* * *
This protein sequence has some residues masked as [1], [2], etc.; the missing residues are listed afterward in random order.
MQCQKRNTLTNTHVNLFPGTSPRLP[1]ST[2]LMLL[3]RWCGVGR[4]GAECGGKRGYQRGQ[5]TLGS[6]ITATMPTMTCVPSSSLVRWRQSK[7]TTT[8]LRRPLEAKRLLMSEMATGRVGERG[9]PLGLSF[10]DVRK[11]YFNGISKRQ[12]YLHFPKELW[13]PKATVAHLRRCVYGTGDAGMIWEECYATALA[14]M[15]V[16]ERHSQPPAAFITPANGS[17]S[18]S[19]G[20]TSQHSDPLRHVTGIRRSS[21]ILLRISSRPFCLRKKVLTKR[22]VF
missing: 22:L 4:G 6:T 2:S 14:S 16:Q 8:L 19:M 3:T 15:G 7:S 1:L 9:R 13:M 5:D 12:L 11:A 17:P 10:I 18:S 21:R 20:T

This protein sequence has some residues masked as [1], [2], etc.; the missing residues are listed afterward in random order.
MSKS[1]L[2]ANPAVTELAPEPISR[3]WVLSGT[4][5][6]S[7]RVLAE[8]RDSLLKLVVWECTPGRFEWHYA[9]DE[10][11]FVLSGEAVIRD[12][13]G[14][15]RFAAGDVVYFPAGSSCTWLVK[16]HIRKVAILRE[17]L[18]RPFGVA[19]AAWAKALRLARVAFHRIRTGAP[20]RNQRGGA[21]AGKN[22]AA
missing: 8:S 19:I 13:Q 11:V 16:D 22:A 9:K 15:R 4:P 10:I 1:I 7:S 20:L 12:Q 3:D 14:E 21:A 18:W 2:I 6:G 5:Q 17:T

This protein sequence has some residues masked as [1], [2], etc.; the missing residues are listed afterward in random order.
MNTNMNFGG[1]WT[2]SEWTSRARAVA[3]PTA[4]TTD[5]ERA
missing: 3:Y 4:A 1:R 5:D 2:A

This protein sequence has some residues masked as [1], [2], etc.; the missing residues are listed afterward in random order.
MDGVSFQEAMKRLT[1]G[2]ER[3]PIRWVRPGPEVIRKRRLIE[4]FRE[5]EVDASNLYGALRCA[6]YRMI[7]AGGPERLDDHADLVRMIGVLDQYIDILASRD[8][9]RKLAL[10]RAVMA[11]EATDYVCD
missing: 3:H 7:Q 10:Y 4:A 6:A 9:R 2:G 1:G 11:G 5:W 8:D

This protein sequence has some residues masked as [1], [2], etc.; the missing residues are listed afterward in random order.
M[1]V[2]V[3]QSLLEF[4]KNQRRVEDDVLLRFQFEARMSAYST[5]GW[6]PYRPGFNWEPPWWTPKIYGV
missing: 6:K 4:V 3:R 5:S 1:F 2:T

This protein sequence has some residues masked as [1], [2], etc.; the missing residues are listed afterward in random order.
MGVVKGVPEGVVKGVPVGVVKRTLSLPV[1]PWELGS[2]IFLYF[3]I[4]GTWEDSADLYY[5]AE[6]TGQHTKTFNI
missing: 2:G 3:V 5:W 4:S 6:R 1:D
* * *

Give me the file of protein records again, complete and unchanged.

This protein sequence has some residues masked as [1], [2], etc.; the missing residues are listed afterward in random order.
MQCQKRNTLTNTHVNLFPGTSPRLP[1]ST[2]LMLL[3]RWCGVGR[4]GAECGGKRGYQRGQ[5]TLGS[6]ITATMPTMTCVPSSSLVRWRQSK[7]TTT[8]LRRPLEAKRLLMSEMATGRVGERG[9]PLGLSF[10]DVRK[11]YFNGISKRQ[12]YLHFPKELW[13]PKATVAHLRRCVYGTGDAGMIWEECYATALA[14]M[15]V[16]ERHSQPPAAFITPANGS[17]S[18]S[19]G[20]TSQHSDPLRHVTGIRRSS[21]ILLRISSRPFCLRKKVLTKR[22]VF
missing: 22:L 4:G 6:T 2:S 14:S 16:Q 8:L 19:M 3:T 15:G 7:S 1:L 9:R 13:M 5:D 12:L 11:A 17:P 10:I 18:S 21:R 20:T

This protein sequence has some residues masked as [1], [2], etc.; the missing residues are listed afterward in random order.
MSKS[1]L[2]ANPAVTELAPEPISR[3]WVLSGT[4][5][6]S[7]RVLAE[8]RDSLLKLVVWECTPGRFEWHYA[9]DE[10][11]FVLSGEAVIRD[12][13]G[14][15]RFAAGDVVYFPAGSSCTWLVK[16]HIRKVAILRE[17]L[18]RPFGVA[19]AAWAKALRLARVAFHRIRTGAP[20]RNQRGGA[21]AGKN[22]AA
missing: 8:S 19:I 13:Q 11:V 16:D 22:A 9:K 15:R 4:P 10:I 1:I 7:S 20:L 12:Q 3:D 14:E 21:A 18:W 2:I 6:G 5:Q 17:T

This protein sequence has some residues masked as [1], [2], etc.; the missing residues are listed afterward in random order.
MNTNMNFGG[1]WT[2]SEWTSRARAVA[3]PTA[4]TTD[5]ERA
missing: 3:Y 4:A 1:R 5:D 2:A

This protein sequence has some residues masked as [1], [2], etc.; the missing residues are listed afterward in random order.
MDGVSFQEAMKRLT[1]G[2]ER[3]PIRWVRPGPEVIRKRRLIE[4]FRE[5]EVDASNLYGALRCA[6]YRMI[7]AGGPERLDDHADLVRMIGVLDQYIDILASRD[8][9]RKLAL[10]RAVMA[11]EATDYVCD
missing: 3:H 7:Q 10:Y 4:A 6:A 9:R 2:G 1:G 11:G 5:W 8:D

This protein sequence has some residues masked as [1], [2], etc.; the missing residues are listed afterward in random order.
M[1]V[2]V[3]QSLLEF[4]KNQRRVEDDVLLRFQFEARMSAYST[5]GW[6]PYRPGFNWEPPWWTPKIYGV
missing: 6:K 4:V 3:R 5:S 1:F 2:T

This protein sequence has some residues masked as [1], [2], etc.; the missing residues are listed afterward in random order.
MGVVKGVPEGVVKGVPVGVVKRTLSLPV[1]PWELGS[2]IFLYF[3]I[4]GTWEDSADLYY[5]AE[6]TGQHTKTFNI
missing: 2:G 3:V 5:W 4:S 6:R 1:D